BUT IS IT?
by Sharon Rondeau
(Feb. 27 , 2016) — While campaigning in Georgia on Saturday in the runup to the “Super Tuesday” primaries, presidential candidate Ted Cruz exclaimed to his audience, “This is my country, da** it! Stand up and fight for it together.”
But is the U.S. Cruz’s “country?”
Born in Canada to a U.S.-citizen mother and Cuban-citizen father who became a Canadian in 1973, Cruz immigrated to the U.S. at age four with his parents. It is unknown whether or not Cruz was registered as a U.S. citizen at birth or at a later date, and he has refused to release any documentation on himself other than his birth certificate to The Dallas Morning News in August 2013.
While Cruz and fellow candidate Marco Rubio take turns attacking Republican frontrunner Donald Trump over the non-release of his tax returns and his business dealings, Rubio and Cruz are questionably qualified for the office they seek as “natural born Citizens” as required by Article II of the U.S. Constitution.
A report from political strategist and author Roger Stone on Friday said that Rubio and Cruz have attempted to make deals with each other and with Trump, respectively which would affect the outcome of the presidential primary season.
Rubio was born in the U.S. to parents who had not yet naturalized as U.S. citizens.
Over the last ten months, The Post & Email has unsuccessfully sought government documentation indicating Cruz’s citizenship status. The U.S. Department of Education, U.S. Citizenship and Immigration Services and U.S. State Department have all declined to release any documents they might have out of “privacy” concerns.
Like Barack Hussein Obama, Cruz himself has failed to release the following:
- Educational records
- College applications
- Passport applications
- Certificate of U.S. citizenship
- Consular Record of Birth Abroad (CRBA) or its equivalent from 1970, the year in which he was born in Calgary, Alberta, Canada
- College theses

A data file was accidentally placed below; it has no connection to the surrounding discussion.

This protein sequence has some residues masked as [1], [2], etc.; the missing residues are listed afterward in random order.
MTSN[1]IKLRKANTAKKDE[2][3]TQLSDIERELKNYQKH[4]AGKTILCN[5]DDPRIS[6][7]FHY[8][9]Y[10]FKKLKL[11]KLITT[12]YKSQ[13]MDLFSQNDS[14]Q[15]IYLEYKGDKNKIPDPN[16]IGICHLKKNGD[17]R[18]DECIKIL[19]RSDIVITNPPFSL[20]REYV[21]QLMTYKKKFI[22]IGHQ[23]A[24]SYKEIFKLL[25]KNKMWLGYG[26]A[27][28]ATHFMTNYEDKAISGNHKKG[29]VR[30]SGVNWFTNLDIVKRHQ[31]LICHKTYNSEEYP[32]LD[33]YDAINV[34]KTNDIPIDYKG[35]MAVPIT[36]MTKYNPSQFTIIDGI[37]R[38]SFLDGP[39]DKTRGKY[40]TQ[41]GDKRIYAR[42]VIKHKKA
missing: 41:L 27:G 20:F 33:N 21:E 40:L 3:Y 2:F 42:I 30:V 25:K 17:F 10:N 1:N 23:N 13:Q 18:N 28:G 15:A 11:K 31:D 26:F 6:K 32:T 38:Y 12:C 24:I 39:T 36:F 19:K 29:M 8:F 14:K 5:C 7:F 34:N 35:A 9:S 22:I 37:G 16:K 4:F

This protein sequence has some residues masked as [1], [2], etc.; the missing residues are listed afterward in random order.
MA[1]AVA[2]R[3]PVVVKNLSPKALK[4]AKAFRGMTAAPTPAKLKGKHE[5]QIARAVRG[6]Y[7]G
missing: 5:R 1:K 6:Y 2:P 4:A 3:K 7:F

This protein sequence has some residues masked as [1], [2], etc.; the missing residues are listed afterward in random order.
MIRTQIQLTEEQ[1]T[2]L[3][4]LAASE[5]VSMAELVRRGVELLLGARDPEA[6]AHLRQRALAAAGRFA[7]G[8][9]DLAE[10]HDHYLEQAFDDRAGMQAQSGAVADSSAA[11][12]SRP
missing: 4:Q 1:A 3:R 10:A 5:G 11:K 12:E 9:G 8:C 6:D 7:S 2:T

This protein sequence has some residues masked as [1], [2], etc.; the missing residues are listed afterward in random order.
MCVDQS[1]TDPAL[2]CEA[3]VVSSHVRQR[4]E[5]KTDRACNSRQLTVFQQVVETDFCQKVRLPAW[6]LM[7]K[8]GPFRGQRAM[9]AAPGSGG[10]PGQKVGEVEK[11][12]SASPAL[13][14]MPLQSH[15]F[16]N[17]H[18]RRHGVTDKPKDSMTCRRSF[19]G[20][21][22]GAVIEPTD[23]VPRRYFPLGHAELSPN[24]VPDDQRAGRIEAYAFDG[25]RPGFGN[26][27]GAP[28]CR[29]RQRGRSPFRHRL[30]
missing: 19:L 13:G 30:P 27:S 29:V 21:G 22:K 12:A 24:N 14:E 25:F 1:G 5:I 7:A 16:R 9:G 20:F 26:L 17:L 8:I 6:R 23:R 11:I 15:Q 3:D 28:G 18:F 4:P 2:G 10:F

Cruz did, however, release the documentation of his renunciation of Canadian citizenship completed last June. In August 2013, his Senate office told The Dallas Morning News that Cruz was not aware he held Canadian citizenship.
When renouncing Canadian citizenship, the applicant is asked whether or not he has, or shortly will have, citizenship in another country. Cruz has not released the renunciation forms he completed.
Cruz’s father reportedly became a Canadian in 1973 and a U.S. citizen in 2005, nearly a half-century after fleeing Cuba for Texas prior to the Cuban Revolution.
The Post & Email was able to obtain Cruz’s Selective Service registration form last year from the Selective Service System (SSS), which reported that it was generated from Cruz’s application for college financial aid. The U.S. Department of Education denied our request to obtain that application.
Cruz’s State Bar of Texas registration card does not ask whether or not the holder is a U.S. citizen, nor did the application for Texas Solicitor General, both of which The Post & Email obtained through Texas Public Information Act requests.
The Texas Board of Law Examiners, which granted Cruz’s law license in 1997, does not retain records for more than five years.
Sharon Rondeau has operated The Post & Email since April 2010, focusing on the Obama birth certificate investigation and other government corruption news. She has reported prolifically on constitutional violations within Tennessee’s prison and judicial systems.